The Islamic State of Iraq and the Levant (ISIS), now in the second week of its lightning offensive that put large portions of Iraq under its control, continues to tighten its noose on the Iraqi capital of Baghdad.
A Kurdish official on Tuesday stated that two towns on a crucial supply route linking Baghdad with the Shi'ite majority south of the country have been captured by Sunni rebels including ISIS, reports the news site Breitbart, referencing unconfirmed reports.
The official, Jabbar Yawar, said that by capturing the towns of Iskandariyah and Mahmudiyah, ISIS is as close as six miles from Baghdad. By capturing the supply route, it was predicted that the ability of Shi'ite reinforcements to the capital could be cut off and leave Baghdad isolated.
Meanwhile Iraqi security sources on Friday told Al Arabiya that ISIS had captured the town of Al-Mansuriya near Baghdad in the Diyala province, to the immediate east of the capital.
The town is only an hour's distance from Baghdad.
Reports by the Stratford Global Intelligence agency state that ISIS is currently staging an attack on Balad Air Base (formerly Camp Anaconda) located 35 miles north of Baghdad, and has already overrun part of the facility.
The report cites anonymous Iraqi defense officials saying that seven divisions, a full half of the Iraqi army ahead of the June 10 ISIS conquest of Mosul, Iraq's second largest city, have been defeated or deserted.
Shi'ites have brutal militias too
As the Sunni ISIS Islamists approach Baghdad sectarian violence has been skyrocketing in the capital, with numerous reports of assassinations and atrocities being committed by local Shi'ite militias against Sunni residents.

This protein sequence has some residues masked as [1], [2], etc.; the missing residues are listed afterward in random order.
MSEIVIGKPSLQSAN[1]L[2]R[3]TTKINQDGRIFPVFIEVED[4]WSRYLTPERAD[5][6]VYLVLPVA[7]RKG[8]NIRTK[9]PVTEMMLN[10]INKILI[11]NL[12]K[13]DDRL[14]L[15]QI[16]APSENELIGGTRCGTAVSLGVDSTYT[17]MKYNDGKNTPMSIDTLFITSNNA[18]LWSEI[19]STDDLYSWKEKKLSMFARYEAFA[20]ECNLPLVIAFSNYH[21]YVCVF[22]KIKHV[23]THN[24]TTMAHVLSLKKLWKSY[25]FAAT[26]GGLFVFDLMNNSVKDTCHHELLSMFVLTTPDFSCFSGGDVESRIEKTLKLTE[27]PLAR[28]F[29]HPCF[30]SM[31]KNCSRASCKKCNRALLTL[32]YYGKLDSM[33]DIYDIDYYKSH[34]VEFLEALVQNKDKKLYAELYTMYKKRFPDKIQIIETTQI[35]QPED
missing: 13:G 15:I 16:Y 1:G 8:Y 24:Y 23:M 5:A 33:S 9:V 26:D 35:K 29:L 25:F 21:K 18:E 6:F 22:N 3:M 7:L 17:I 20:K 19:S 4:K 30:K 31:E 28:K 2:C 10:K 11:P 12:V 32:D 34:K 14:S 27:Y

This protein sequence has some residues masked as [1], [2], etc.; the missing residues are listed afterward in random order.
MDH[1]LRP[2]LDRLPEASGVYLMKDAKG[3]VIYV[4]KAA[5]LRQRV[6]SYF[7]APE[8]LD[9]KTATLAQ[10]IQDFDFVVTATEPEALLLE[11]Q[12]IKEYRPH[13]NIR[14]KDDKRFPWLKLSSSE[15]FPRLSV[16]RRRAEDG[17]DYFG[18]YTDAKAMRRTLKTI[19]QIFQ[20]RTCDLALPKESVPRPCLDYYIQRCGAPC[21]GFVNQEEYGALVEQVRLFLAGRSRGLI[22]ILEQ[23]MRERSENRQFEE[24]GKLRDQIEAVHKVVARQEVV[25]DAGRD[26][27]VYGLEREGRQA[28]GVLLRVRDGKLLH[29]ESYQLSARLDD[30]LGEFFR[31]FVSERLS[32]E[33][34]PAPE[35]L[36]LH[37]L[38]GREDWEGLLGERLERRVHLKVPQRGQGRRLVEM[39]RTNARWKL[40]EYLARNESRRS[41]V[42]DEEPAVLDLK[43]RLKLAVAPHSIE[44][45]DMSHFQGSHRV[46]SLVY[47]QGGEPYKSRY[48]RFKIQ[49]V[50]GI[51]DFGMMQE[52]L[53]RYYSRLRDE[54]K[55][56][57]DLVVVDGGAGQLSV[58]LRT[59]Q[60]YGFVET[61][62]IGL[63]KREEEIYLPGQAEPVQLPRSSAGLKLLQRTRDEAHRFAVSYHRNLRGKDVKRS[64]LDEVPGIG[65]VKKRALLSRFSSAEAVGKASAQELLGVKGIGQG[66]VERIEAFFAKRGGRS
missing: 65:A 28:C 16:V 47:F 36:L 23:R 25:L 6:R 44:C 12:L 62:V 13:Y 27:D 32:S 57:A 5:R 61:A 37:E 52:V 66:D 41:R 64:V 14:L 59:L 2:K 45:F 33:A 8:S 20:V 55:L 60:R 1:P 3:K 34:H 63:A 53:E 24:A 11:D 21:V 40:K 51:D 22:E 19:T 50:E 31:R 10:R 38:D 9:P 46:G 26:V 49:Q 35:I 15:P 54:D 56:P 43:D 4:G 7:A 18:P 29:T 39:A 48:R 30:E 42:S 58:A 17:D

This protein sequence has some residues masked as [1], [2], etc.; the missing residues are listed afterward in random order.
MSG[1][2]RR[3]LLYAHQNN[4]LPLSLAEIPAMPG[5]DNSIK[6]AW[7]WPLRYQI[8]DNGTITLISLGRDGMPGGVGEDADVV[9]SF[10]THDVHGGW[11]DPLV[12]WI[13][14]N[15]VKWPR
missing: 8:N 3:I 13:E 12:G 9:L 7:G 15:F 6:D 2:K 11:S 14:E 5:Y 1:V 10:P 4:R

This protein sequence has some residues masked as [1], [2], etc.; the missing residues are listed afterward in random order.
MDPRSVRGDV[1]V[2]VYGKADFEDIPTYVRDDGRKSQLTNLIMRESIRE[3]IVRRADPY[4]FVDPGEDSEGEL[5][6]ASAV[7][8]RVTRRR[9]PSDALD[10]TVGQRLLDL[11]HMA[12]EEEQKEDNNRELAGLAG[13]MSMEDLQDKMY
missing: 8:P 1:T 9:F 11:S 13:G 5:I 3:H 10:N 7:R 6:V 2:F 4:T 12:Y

One Sunni resident of Baghdad, Muthan al-Ani, told the New York Times that Shi'ite militias are patrolling the city in unmarked vehicles and capturing citizens without any reason or any explanation as to where they were being taken. He added that Iraqi soldiers are hesitant to confront the militias "because they are more powerful than us."
The United Nations (UN) reported that last week at least 21 unidentified bodies, most of them shot in the head, were found in Baghdad, while police officials said they found 23 bodies. Many more simply disappeared.
The killings are chillingly reminiscent of the worst days of sectarian violence in Iraq after the 2003 Coalition invasion, when Shi'ite death squads engaged in the systematic "cleansing" of neighborhoods, kidnapping and murdering hundreds of Sunni residents on a weekly basis.
“We certainly acknowledge there are unidentified bodies being found in Baghdad, and some evidence is emerging that people have been tortured,” said Jacqueline Badcock, deputy representative of the UN secretary general for Humanitarian and Development Affairs in Iraq.
A regional issue
The fighting in Iraq, which threatens to spill over into neighboring countries, has already killed 1,075 in Iraq in June, according to the UN.
The UN added the number is an "absolute minimum."
US Secretary of State John Kerry told BBC on Tuesday that "every country in the region will combine in order to take on and expel ISIS because it is simply unacceptable to have a terrorist organization grabbing territory and challenging the legitimacy of governments."
Kerry emphasized his push for a "political solution."
Meanwhile, Foreign Minister Avigdor Liberman met with on Thursday in Paris, and stated Israel is offering to aid "moderate" Arab states to push back against the jihadis.